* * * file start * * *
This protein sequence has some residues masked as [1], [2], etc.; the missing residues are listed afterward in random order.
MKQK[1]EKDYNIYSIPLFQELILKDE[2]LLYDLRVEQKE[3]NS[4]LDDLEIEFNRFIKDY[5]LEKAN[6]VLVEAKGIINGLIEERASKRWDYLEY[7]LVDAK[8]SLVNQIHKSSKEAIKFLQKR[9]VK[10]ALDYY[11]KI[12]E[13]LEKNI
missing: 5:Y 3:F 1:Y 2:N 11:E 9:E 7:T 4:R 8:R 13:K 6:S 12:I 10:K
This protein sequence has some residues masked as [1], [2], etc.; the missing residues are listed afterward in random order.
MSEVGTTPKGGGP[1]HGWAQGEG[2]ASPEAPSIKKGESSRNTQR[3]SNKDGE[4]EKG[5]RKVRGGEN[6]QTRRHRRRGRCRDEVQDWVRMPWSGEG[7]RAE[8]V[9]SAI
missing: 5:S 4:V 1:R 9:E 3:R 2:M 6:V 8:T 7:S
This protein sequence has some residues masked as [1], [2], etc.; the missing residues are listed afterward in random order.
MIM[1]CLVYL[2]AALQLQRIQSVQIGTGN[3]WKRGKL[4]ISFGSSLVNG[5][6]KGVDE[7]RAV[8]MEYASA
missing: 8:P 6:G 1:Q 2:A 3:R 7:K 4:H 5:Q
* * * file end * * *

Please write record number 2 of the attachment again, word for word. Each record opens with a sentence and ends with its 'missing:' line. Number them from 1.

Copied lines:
This protein sequence has some residues masked as [1], [2], etc.; the missing residues are listed afterward in random order.
MSEVGTTPKGGGP[1]HGWAQGEG[2]ASPEAPSIKKGESSRNTQR[3]SNKDGE[4]EKG[5]RKVRGGEN[6]QTRRHRRRGRCRDEVQDWVRMPWSGEG[7]RAE[8]V[9]SAI
missing: 5:S 4:V 1:R 9:E 3:R 2:M 6:V 8:T 7:S